Since the expiry of copyright on James Joyce’s works at the tail-end of 2011, adaptations of Dubliners, Ulysses, The Dead, and A Portrait of the Artist as a Young Man have vied for the attention of Irish theatre audiences. Finnegans Wake, Joyce’s notoriously impenetrable novel, has been conspicuously absent. Premiered at this year’s Galway Arts Festival, Olwen Fouéré’s riverrun is the first attempt to grapple with depicting Joyce’s esoteric final work on an Irish stage. This innovative co-production is both infused with the anarchic spirit of its source and underscores the enormous challenges inherent in a theatrical portrayal of (or a part of) Finnegans Wake.
riverrun is not an adaptation of the novel. Instead, Fouéré (who wrote and performs the text) explores one section of Finnegans Wake: ‘Anna Livia Plurabelle’. In it, the character of ALP, transfigured as the River Liffey, traces her journey from falling rain droplets that swell into a river and flow through the city before disappearing into the bay at dawn. ALP’s monologue closes and opens Finnegans Wake: her final, dislocated words spill from the book’s last page into its first line to form a full sentence. Rather than presenting a conventional plot, riverrun – like the novel from which it’s fashioned – weaves neologisms and portmanteau words into a sustained stream of consciousness.
As we enter the auditorium, Fouéré’s unnamed character waits a little inside the door. Wearing a charcoal suit, gold shoes, and with her mane of grey hair extending all the way down her back, Fouéré stands poised with her hands behind her back – as though gently acknowledging our presence.
The strikingly authentic set evokes an abandoned, Victorian-era tenement; grey, burnt-out and decaying. A wall, at stage right, pockmarked by red brick hints at the interior, while the dilapidated exterior upstage comprises large windows, some broken. The black floor space is almost empty, apart from a sprinkling of salt at stage right and an erect, rectangular microphone, twisted out of shape, downstage. A sneaking microphone cable delineates the border between the land and the river.
When rivierrun opens, Fouéré sways slightly before bending down and, with calm deliberation, removes one shoe and then the other. She then steps across the cable – into the water – and walks to the microphone. As a soft light settles on Fouéré, she enunciates the rustle of the river and this gradually coalesces with Alma Kelliher’s rising, gurgling soundscape. This sets the tone for the production, signalling how individual episodes within riverrun will be demarcated.
With chameleon-like dexterity, Fouéré channels a barrage of voices and languages into a fragmented narrative doused with linguistic acrobatics and tenacious experimentation. Phrases or expressions that seem to promise recognition are gleefully subverted: “Bring us this day our mailing bag”, “I beg your burden”, “A nation once a game”. Attempting to thread the unfolding action into anything resembling a storyline is fruitless.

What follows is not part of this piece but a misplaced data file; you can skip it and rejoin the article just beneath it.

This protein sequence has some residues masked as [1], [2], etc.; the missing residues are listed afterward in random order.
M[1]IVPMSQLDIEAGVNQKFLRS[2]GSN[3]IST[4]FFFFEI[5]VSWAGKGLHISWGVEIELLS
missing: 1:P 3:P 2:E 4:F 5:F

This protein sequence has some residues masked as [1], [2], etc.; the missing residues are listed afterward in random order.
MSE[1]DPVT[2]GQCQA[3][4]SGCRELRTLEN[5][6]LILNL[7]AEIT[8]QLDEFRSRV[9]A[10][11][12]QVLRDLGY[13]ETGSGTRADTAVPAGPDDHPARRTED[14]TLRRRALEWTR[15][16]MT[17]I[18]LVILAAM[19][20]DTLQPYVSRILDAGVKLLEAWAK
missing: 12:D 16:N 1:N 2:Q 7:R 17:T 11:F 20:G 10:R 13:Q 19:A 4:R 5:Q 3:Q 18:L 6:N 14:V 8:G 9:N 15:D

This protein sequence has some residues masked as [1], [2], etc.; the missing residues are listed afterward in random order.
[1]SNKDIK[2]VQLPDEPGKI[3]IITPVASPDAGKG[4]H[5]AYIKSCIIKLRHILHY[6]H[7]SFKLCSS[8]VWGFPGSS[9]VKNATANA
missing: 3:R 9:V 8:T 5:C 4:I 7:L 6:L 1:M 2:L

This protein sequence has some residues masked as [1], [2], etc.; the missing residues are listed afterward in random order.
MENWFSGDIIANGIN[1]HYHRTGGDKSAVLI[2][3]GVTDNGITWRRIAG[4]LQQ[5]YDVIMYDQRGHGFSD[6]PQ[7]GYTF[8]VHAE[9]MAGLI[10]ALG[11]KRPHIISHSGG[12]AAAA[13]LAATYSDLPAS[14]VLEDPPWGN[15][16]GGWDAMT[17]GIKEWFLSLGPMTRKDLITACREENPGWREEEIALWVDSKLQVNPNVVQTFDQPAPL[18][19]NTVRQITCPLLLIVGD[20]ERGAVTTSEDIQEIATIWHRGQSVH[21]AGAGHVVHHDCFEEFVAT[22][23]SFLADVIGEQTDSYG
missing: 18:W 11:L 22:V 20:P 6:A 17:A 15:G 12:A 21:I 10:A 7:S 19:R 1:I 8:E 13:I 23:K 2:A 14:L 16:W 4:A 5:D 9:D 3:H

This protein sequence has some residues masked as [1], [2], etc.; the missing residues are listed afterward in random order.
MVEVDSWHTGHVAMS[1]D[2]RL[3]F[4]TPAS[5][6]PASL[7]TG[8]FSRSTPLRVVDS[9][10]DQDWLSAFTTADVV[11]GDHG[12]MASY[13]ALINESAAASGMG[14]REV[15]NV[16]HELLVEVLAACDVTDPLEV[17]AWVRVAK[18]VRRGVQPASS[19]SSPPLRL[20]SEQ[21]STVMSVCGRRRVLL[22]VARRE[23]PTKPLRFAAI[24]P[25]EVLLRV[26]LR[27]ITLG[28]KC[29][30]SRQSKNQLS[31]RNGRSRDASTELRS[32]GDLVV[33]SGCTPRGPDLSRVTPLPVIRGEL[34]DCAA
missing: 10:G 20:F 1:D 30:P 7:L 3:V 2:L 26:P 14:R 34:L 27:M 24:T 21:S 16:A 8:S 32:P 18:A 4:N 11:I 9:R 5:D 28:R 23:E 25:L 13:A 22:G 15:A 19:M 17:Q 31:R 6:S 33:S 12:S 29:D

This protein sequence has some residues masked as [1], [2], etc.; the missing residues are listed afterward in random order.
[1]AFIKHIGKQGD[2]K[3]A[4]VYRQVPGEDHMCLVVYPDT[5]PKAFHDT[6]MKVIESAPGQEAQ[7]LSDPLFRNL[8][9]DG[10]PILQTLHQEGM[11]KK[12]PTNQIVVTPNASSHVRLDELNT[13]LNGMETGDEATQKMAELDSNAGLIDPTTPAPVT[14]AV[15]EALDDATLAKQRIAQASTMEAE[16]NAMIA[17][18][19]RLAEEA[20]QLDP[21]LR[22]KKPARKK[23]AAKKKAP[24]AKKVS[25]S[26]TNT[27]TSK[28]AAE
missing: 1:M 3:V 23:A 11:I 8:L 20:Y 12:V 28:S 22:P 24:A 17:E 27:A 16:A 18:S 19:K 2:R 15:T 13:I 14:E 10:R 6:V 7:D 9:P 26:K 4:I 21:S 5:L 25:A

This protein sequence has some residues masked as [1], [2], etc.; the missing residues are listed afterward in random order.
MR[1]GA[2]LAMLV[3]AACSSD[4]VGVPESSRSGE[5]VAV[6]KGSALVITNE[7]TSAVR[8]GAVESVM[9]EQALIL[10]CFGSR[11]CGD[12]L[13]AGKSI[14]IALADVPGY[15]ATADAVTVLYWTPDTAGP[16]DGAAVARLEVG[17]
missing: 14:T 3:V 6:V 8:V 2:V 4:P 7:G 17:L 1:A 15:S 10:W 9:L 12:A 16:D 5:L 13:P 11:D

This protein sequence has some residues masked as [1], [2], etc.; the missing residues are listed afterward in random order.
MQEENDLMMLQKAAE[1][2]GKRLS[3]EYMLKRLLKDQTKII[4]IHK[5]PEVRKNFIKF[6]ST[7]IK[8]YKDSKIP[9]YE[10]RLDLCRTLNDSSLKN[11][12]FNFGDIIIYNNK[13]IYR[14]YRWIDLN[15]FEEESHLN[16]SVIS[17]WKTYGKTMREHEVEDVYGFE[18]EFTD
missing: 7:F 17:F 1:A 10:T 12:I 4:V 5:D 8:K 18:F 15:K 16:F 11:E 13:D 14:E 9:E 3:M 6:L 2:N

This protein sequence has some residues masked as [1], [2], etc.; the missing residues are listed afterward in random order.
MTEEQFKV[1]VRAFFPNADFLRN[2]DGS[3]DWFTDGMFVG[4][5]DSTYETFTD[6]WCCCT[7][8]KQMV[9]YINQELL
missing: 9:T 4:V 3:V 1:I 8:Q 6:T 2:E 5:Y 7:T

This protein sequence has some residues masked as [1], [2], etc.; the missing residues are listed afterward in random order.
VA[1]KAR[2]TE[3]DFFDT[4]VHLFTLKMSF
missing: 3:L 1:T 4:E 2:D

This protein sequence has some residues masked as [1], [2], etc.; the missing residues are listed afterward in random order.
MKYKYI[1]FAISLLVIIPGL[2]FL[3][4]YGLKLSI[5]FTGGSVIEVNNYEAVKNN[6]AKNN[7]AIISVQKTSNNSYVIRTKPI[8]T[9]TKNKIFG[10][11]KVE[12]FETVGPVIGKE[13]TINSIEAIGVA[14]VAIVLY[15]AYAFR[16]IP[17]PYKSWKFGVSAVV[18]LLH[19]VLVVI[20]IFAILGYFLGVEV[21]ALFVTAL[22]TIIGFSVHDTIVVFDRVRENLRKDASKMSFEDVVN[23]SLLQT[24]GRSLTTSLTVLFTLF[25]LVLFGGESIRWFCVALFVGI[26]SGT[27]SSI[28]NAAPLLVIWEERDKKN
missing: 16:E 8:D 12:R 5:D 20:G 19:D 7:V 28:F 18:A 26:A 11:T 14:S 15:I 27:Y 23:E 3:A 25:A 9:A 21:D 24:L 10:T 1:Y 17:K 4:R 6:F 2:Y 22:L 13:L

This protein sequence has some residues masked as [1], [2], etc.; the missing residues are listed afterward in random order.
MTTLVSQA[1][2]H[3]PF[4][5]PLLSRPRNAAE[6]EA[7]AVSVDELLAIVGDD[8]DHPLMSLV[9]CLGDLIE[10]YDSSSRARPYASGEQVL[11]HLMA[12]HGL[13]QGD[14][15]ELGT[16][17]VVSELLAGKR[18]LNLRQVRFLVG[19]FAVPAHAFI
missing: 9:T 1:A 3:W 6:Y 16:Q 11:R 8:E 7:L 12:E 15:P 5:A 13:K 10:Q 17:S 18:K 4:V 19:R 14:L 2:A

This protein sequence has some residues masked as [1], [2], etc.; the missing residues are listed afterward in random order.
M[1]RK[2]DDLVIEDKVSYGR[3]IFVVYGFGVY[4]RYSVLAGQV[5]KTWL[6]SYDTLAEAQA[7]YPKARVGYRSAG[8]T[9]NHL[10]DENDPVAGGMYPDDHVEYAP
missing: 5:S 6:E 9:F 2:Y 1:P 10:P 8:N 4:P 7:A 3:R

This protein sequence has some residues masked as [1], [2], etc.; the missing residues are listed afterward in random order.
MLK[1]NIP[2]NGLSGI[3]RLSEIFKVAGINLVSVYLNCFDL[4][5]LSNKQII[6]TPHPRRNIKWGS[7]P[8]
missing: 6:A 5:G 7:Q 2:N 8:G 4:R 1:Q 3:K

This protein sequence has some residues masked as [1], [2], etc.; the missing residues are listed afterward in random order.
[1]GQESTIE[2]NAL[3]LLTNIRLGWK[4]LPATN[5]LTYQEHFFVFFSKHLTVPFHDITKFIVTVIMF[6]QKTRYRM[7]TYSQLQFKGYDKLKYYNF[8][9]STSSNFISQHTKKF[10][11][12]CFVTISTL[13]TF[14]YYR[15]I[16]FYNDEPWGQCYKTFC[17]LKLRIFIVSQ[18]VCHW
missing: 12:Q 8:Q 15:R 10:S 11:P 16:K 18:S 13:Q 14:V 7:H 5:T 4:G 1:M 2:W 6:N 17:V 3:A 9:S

While this may be inevitable in any take on Finnegans Wake, the effect is perplexing. Occasionally, watching riverrun feels a little like being cornered in a library by an isolated, preternaturally intelligent child determined to impress you with their Herculean wordplay. Other times, you could be forgiven for thinking that it’s a postmodern reimagining of Waiting for Godot where Lucky is allowed to express his entire tirade without violent interruption by Estragon, Vladimir and Pozzo.
Yet, riverrun is also mesmerising. With balletic precision, Fouéré’s lithe, sinewy body transcends the seeming impregnability of the text as she swims through the river, pulls an imaginary rope, trails a bird across the horizon, or swirls and swishes from foot to foot, incanting Joyce’s language into a sacred celebration.
Fouéré’s arresting solo performance is garlanded by vigorous support. As co-director with Fouéré, Kellie Hughes’s taut pacing helps ensure that the production is never overwhelmed by the complexity of riverrun’s language. Alma Kelliher’s succulent sound design shifts between conveying a sense of floating through water and subtly interplaying with Fouéré’s verbal canvas. Mirroring the pulse of the text, Stephen Dodd’s lighting includes casting a glacier-white coating directly onto Fouéré and, using golden lights on either side of the stage, to throw warm shadows across the floor space.
Mark Twain’s insistence that a classic is “a book which people praise and don’t read” may encapsulate Finnegans Wake, but its defenders claim that the key to the novel is to read it aloud. Fouéré doesn’t (or doesn’t attempt to) demystify Joyce’s swansong, but her brave, agile and defiant performance simultaneously offers an intriguing snapshot of a literary conundrum and creates the theatrical equivalent of reading Joyce’s later works: spirit-shocking, exasperating and exhilarating.
Brendan Daly is a freelance arts journalist and critic for publications in Ireland and the U.S.
Read also Susan Conley's interview with Olwen Fouéré in 'riverrun: Olwen Fouéré on the voice of the river'.